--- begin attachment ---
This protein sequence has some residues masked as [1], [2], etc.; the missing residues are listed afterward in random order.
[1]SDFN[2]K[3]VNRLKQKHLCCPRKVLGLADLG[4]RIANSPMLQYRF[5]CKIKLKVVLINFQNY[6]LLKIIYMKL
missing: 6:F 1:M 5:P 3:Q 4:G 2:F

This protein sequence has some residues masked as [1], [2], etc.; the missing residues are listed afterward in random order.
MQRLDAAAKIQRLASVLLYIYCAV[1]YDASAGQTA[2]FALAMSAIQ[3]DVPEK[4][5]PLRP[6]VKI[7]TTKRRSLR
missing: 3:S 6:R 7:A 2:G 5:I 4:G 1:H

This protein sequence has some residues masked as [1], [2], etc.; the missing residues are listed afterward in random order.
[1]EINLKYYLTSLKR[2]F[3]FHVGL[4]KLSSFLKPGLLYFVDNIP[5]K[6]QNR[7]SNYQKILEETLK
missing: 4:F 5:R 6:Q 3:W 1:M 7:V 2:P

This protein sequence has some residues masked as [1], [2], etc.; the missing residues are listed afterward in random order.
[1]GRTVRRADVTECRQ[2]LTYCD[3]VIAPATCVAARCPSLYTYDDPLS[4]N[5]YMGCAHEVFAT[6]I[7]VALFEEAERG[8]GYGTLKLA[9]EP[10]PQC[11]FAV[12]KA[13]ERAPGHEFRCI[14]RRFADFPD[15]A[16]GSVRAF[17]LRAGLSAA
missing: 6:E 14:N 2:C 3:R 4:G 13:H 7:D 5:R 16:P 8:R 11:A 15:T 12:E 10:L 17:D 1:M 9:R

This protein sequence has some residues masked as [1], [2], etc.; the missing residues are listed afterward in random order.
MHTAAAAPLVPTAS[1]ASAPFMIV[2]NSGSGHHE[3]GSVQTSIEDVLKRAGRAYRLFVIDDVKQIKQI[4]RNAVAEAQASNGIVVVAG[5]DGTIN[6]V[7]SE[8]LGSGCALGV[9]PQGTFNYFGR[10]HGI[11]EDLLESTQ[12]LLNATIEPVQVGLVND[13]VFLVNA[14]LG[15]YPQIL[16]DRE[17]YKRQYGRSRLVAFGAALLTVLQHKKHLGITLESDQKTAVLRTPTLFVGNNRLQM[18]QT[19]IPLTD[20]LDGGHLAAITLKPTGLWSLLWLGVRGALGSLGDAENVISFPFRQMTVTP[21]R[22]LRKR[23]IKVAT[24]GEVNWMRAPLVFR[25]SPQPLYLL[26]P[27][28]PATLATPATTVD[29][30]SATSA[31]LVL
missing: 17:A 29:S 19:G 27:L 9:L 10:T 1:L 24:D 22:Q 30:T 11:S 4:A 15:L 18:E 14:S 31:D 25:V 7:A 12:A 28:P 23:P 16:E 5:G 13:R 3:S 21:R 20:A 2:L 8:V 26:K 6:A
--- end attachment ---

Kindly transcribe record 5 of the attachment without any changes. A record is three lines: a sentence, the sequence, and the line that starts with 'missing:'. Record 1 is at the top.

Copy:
This protein sequence has some residues masked as [1], [2], etc.; the missing residues are listed afterward in random order.
MHTAAAAPLVPTAS[1]ASAPFMIV[2]NSGSGHHE[3]GSVQTSIEDVLKRAGRAYRLFVIDDVKQIKQI[4]RNAVAEAQASNGIVVVAG[5]DGTIN[6]V[7]SE[8]LGSGCALGV[9]PQGTFNYFGR[10]HGI[11]EDLLESTQ[12]LLNATIEPVQVGLVND[13]VFLVNA[14]LG[15]YPQIL[16]DRE[17]YKRQYGRSRLVAFGAALLTVLQHKKHLGITLESDQKTAVLRTPTLFVGNNRLQM[18]QT[19]IPLTD[20]LDGGHLAAITLKPTGLWSLLWLGVRGALGSLGDAENVISFPFRQMTVTP[21]R[22]LRKR[23]IKVAT[24]GEVNWMRAPLVFR[25]SPQPLYLL[26]P[27][28]PATLATPATTVD[29][30]SATSA[31]LVL
missing: 17:A 29:S 19:G 27:L 9:L 10:T 1:L 24:D 22:Q 30:T 11:S 4:A 15:L 18:E 14:S 31:D 25:V 7:A 12:A 28:P 23:P 16:E 5:G 13:R 3:S 21:R 20:A 2:L 8:V 26:K 6:A